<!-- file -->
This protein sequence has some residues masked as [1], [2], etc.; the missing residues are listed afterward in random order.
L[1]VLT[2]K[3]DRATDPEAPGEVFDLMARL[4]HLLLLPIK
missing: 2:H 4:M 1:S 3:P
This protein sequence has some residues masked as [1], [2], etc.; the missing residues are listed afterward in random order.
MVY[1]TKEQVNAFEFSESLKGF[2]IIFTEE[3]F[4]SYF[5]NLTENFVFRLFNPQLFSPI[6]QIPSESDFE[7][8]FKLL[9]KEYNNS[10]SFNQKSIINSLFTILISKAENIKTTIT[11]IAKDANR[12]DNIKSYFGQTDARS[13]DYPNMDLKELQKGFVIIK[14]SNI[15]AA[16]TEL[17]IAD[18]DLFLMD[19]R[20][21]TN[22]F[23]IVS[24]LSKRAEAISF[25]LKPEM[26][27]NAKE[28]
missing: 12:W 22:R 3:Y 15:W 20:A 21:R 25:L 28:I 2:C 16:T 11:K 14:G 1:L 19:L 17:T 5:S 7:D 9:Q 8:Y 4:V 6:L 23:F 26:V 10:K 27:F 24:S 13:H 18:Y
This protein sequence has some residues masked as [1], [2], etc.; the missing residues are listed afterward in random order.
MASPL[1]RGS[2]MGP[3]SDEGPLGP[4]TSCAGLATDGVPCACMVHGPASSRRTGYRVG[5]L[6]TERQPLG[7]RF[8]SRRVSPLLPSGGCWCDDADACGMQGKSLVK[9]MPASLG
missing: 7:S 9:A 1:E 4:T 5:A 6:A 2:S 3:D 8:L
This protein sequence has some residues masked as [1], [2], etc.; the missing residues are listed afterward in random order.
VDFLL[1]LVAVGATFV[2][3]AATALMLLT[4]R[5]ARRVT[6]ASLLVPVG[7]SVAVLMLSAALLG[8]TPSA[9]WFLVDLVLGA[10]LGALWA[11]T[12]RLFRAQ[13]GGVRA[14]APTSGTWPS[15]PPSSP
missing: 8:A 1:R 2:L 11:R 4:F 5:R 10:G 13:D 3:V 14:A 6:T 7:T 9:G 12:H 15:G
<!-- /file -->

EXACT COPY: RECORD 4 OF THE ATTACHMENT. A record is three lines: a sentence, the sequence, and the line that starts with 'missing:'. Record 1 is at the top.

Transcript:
This protein sequence has some residues masked as [1], [2], etc.; the missing residues are listed afterward in random order.
VDFLL[1]LVAVGATFV[2][3]AATALMLLT[4]R[5]ARRVT[6]ASLLVPVG[7]SVAVLMLSAALLG[8]TPSA[9]WFLVDLVLGA[10]LGALWA[11]T[12]RLFRAQ[13]GGVRA[14]APTSGTWPS[15]PPSSP
missing: 8:A 1:R 2:L 11:R 4:F 5:R 10:G 13:D 3:V 14:A 6:T 7:T 9:G 12:H 15:G